As the New Year begins, I asked some of my favorite personal finance bloggers to share their money-related goals for 2008. I was most inspired by the resolutions related to dreams—saving for a trip to Italy, quitting a day job to work on a passion, or sending a soon-to-be-born son to college. So much personal finance talk relates to problems, such as paying off debt or saving for an emergency fund. Sometimes stepping back and considering the big picture is a welcome break. Here's to a year of turning those dreams into reality.
Boomie at the Wastrel Show: My goal for 2008 is to save up enough money to visit my family in Italy once again. I met most of them for the first time last year and promised to return this year. Because of the falling dollar and rising euro, the same exact trip this year costs $3,500, compared to $2,500 last year. Since I live debt free and do not use credit, it will take me longer to save the money. My revised goal is to see them every 18 months.
Will Chen at Wise Bread: My goals for next year are: 1) always wait one week before making any purchase over $100, 2) direct-deposit 25 percent of my monthly income into a diversified investment portfolio, and 3) quit my day job and work full time at my blogging company to help other people become professional bloggers.
Silicon Valley Blogger at the Digerati Life: [My husband's and my] biggest goal involves making a change in the way we are earning our income. Right now, I am responsible for bringing in most of our income through a stable, corporate job while my husband works on launching a start-up with his partners. By the middle of 2008, our plan is to have us reverse roles, which hinges on our expectation that my husband will find funding for his business venture, subsequently allowing him to bring home a salary. If this pans out, I will leave the corporate life to focus on family matters and raising our young children, as well as to pursue more flexible creative business ventures that I hope will also generate income. We hope that this will help us achieve a better work and life balance, and help us manage our home life better.
Our smaller goals involve improving our financial management efforts, including buying and using personal finance software to better organize and manage our records, simplifying our finances by consolidating accounts and doing rollovers, boosting our insurance in various fronts, and updating and organizing our estate planning documents.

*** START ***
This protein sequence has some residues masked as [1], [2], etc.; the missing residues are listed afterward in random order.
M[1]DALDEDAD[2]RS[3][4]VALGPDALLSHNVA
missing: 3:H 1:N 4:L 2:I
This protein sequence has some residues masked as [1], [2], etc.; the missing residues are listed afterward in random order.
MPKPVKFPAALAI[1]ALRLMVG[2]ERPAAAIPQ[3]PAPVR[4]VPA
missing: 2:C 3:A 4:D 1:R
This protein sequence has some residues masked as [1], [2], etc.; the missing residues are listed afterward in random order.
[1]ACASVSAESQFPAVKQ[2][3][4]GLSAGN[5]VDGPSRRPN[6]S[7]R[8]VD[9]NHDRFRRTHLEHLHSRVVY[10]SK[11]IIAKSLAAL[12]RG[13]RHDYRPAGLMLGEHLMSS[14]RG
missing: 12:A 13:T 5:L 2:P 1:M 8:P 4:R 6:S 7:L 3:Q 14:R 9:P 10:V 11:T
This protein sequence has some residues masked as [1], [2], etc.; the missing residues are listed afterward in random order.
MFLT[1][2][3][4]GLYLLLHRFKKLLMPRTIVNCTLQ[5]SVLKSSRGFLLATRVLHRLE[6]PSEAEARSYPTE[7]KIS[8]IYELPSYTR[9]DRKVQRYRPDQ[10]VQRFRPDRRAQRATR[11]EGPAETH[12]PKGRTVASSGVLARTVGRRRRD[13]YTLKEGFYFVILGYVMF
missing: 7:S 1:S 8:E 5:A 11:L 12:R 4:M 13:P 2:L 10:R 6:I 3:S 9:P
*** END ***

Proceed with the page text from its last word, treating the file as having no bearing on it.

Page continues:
Tricia at Blogging Away Debt: In 2006, we managed to pay off $13,200 in credit card debt. For 2007, we are on target to pay off a total of $6,700 for the year. Our goal for 2008 is to pay at least an additional $10,000 towards our credit card debt. That will leave us about $8,000 to pay off in 2009. Of course, if the opportunity arises, we will definitely pay more than $10,000 in 2008.
Pinyo at Moolanomy: I have two major financial goals: first, to accumulate $1 million in liquid assets by 2017 and, second, to save $250,000 by 2024 for my son's education. These may not sound spectacular, but I believe they are practical and realistic. They are S-M-A-R-T—that is, specific, measurable, actionable, realistic, and time-specific. When we are looking at a big, audacious goal, it can be hard to take the first step, because we simply don't know where to start. The process of transforming goals into actions allows us to break down a big goal into tiny ones that are easier to accomplish.
Recently, I declared another financial goal—to cut my utility expenses by 10 percent by December 2008. This will be a challenge considering the rising costs of gas and electricity in my area. To top it off, my wife will be giving birth to our first son any day now. This means I am trying to cut expenses while adding another person to the household.
And here's something I haven't shared with anyone before. In 2008, my goal is to earn $5,000 from blogging, so that I can use that money to fund my son's 529 college savings plan. I periodically share my progress on my blog.
Boston Gal at Boston Gal's Open Wallet: In 2008, I hope to be able to purchase and install photovoltaic solar panels on my roof (if my roof is situated correctly and my home can benefit from solar power). This may not be the smartest solely financial goal a gal can have, but if I can swing it by paying cash (no financing!) and take advantage of available rebates and other incentives to lower the cost, it might not be the stupidest financial goal either.
I also hope to fully contribute up to the $15,500 limit in my company 401(k) plan in 2008 as well as contribute $5,000 to my Roth IRA if I am eligible to do so. That is a lot of spending and saving planned for the next year—we shall see how it goes!
As for me, I'd like to purchase a new car and trade in my husband's and my old car for a price that is worth more than the $1,000 repairs recently done to it. I'd also like to pay off $10,000 of our student loans, in addition to making our regular monthly payments. My longer-term dream is to become a homeowner, so this year I plan to scope out the market, pick a neighborhood I like, and then consider a purchase in 2009.
Readers, what are your goals?